Preface On Global Warming

Action on climate change, citing the economic arguments of politicians and hinting at the vested interests of climate scientists. Then, the warnings were dire but the evidence appeared scant - and both could still remember 1970s predictions of our falling into a new ice age.

Equilibrium and stability

Furthermore, the climate system is full of occurrences of feedback. There is even one in the simple equation above, that is albedo and the ice-albedo feedback. Albedo is not a constant but is temperature dependent as described in the previous section. Therefore in the above equation albedo can be rewritten as a function of mean global surface temperature (Ts). When the mean surface temperature is high enough there will be no snow or ice and the albedo will be independent of temperature. The albedo can then be assigned a relatively low but constant value. Similarly, when the planet is cold enough it will become covered with snow and ice and again the albedo will be independent of the surface temperature. This time the albedo will take a high constant value. In between these two extremes the planet will be partially ice covered, with the amount of ice cover, and thus albedo, depending on Ts. Then a simple empirically based equation can be derived between albedo and Ts. A simple equation...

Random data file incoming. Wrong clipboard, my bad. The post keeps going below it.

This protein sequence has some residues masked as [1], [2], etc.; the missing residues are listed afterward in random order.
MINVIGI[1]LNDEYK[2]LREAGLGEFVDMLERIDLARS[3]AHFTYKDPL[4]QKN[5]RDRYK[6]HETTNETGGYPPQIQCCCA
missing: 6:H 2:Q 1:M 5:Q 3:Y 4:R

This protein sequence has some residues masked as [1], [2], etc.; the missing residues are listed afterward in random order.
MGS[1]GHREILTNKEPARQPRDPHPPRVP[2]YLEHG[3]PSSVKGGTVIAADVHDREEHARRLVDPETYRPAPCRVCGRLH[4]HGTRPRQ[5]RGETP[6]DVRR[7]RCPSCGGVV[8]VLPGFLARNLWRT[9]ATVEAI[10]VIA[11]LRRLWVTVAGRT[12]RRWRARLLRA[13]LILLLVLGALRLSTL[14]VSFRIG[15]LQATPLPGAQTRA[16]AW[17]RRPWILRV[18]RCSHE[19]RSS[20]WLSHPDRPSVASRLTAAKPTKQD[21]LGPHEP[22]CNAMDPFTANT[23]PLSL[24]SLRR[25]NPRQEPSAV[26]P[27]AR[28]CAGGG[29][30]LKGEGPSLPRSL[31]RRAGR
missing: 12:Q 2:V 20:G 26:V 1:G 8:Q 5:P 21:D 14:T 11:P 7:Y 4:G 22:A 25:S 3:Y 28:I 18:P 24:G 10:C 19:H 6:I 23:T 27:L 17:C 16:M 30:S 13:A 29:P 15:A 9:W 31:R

Ozone In The Stratosphere

Ozone Pressure Latitude

Ozone measurements were first made in the 1930s. Two properties are of interest (i) the total ozone in an atmospheric column. This is measured with the Dobson spectrophotometer by comparing the solar radiation at a wavelength where ozone absorption occurs with that in another wavelength where such effects are absent (ii) the vertical distribution of ozone. This can be measured by chemical soundings of the stratosphere, or calculated at the surface using the Umkehr method here the effect of solar elevation angle on the scattering of solar radiation is measured. Ozone measurements, begun in the Antarctic during the International Geophysical Year, 1957-58, showed a regular annual cycle with an austral spring (October-November) peak as ozone-rich air from mid-latitudes was transported poleward as the winter polar vortex in the stratosphere broke down. Values declined seasonally from around 450 Dobson units (DU) in spring to about 300 DU in summer and continued about this level through the...